January 7, 2020
In the Psalms, in the Prophets, in the Gospels and Epistles, the Bible constantly urges us to look back and remember the great things God has done. He is the God of Abraham, Isaac, and Jacob, the One who delivered the Hebrews from slavery in Egypt. He is the God who, out of love, sent his Son to die, and who then resurrected him from death.
By focusing myopically on what we want God to do on our behalf, we may miss the significance of what He has already done. Likewise, the Bible points us toward the future. The prophets envision a future state of peace and justice and happiness; and they call us to live in the light of the future they image up. … Most of these Old Testament characters show up in the honor roll of Hebrews 11, a chapter some have labeled “The Faith Hall of Fame.” I prefer to call that chapter “Survivors of the Fog,” for many of the heroes listed have one common experience: a dread time of testing like Job’s, a time when the fog descends and everything goes blank. Torture, jeers, floggings, chains, stonings, sawings in two—Hebrews records in grim detail the trials that may befall faith-full people.
Saints become saints by somehow hanging on to the stubborn conviction that things are not as they appear, and that the unseen world is as solid and trustworthy as the visible world around them. God deserves trust, even when it looks like the world is caving in. “The world was not worthy of them,” Hebrews 11 concludes about its amazing assemblage, adding this intriguing comment: “Therefore God is not ashamed to be called their God.”
God’s favorites, especially God’s favorites, are not immune from the bewildering times when God seems silent. As Paul Tournier said, “Where there is no longer any opportunity for doubt, there is no longer any opportunity for faith either.” Faith demands uncertainty, confusion. The Bible includes many proofs of God’s concern—some quite spectacular—but no guarantees. A guarantee would, after all, preclude faith.—Philip Yancey1
These people in Hebrews 11 never got what they were looking for on earth. “But now they desire a better country.” We’re not satisfied with this world. We’re not satisfied with all that we have here and now. We’re looking forward to a better country—heaven.
“Wherefore God is not ashamed to be called their God.” That is one of the most amazing statements in the whole Bible to me. What does that mean? If God’s not ashamed of you, what is He? He’s proud of you. Why? Because you’re not satisfied with this world; you’re not settling down here. This world is not your home. You’re seeking a better country, a better city, that hath foundations, a better land.
This world doesn’t satisfy your heart; it doesn’t fulfill your longings, your desires for the heavenly. You’re working hard and willing to be pilgrims and strangers and to go wherever God calls. And because you’re willing to be reshuffled in whatever way God designs, God’s proud of you. God is thankful for you. I just hardly know what other word to use to express it, but He’s proud of you.—Just like you’re proud of your children when they do well.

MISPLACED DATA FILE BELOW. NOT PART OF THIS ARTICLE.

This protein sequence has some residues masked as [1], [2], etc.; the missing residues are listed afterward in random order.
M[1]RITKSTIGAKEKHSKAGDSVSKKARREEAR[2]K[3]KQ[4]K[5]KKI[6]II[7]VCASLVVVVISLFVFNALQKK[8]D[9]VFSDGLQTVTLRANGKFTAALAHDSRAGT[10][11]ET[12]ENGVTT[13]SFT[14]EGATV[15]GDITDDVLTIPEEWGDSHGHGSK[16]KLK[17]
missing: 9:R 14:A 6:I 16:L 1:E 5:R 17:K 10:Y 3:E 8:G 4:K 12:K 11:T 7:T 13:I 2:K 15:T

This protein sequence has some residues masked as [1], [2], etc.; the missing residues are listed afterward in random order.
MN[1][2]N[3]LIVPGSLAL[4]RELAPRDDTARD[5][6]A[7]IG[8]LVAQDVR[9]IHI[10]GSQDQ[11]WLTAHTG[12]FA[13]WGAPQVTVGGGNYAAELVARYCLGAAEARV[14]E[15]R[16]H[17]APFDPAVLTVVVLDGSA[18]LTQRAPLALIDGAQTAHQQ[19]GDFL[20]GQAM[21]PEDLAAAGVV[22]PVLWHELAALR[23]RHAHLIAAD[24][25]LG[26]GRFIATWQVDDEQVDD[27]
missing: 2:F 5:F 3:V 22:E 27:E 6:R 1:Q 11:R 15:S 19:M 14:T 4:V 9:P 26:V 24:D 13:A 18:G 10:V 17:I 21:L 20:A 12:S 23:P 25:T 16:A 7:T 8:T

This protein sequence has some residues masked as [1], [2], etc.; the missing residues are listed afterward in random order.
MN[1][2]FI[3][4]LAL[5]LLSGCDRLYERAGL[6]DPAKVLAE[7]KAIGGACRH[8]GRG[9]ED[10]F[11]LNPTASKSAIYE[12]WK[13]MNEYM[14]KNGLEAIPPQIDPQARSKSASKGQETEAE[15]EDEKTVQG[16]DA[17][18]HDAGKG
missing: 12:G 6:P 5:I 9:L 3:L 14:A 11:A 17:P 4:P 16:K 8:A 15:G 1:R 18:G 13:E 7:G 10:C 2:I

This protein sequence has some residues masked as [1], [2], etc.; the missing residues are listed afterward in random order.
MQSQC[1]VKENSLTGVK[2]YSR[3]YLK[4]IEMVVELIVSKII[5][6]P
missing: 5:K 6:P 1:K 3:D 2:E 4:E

You’re passing through this world; that’s another sign of progress. You’re ready to go, ready to stay, ready to do His will. So God’s proud of you. He says it right here: “So God was not ashamed to be called their God.”—David Brandt Berg
I want very much for God to say to me what he said about Abraham, Isaac, and Jacob, “I am not ashamed to be called your God.” As risky as it sounds, does this not really mean that God might actually be “proud” to be called my God? Maybe he would say, “Not only am I not ashamed to be called your God, I am proud to be called your God.” … So I would really like to know what would make God proud to be called my God. Fortunately, this wonderful possibility is surrounded (in Hebrews 11:16) by reasons: one before and one after.
Take the one afterward first: “God is not ashamed to be called their God, because he has prepared for them a city.” The first reason he gives why he is not ashamed to be called their God is that he has done something for them. He made them a city—the heavenly city, “whose architect and builder is God.”2 …
Now consider the reason he gives in the front. It goes like this: “They desire a better country, that is, a heavenly one. Therefore God is not ashamed to be called their God.” “Therefore” signals that a reason has just been given for why he is not ashamed. The reason is their desire. They desire a better country—that is, a better country than the earthly one they live in, namely a heavenly one. This is the same as saying they desire heaven, or they desire the city God has made for them.
What a city it is! No pollution, no graffiti, no trash, no peeling paint or rotting garages, no dead grass or broken bottles, no harsh street talk, no in-your-face confrontations, no domestic strife or violence, no dangers in the night, no arson or lying or stealing or killing, no vandalism and no ugliness. The city of God will be perfect, because God will be in it. He will walk in it and talk in it and manifest himself in every part of it. All that is good and beautiful and holy and peaceful and true and happy will be there, because God will be there. Perfect justice will be there, and recompense a thousandfold for every pain suffered in obedience to Christ. And it will never deteriorate. In fact, it will shine brighter and brighter as eternity stretches out into unending ages of increasing joy.
When we desire this city more than we desire all that this world can give, God is not ashamed to be called our God.—John Piper3
Published on Anchor January 2020. Read by Jerry Paladino.
Music by Michael Dooley.
1 Philip Yancey, Disappointment with God (Zondervan, 1988).
2 Hebrews 11:10.
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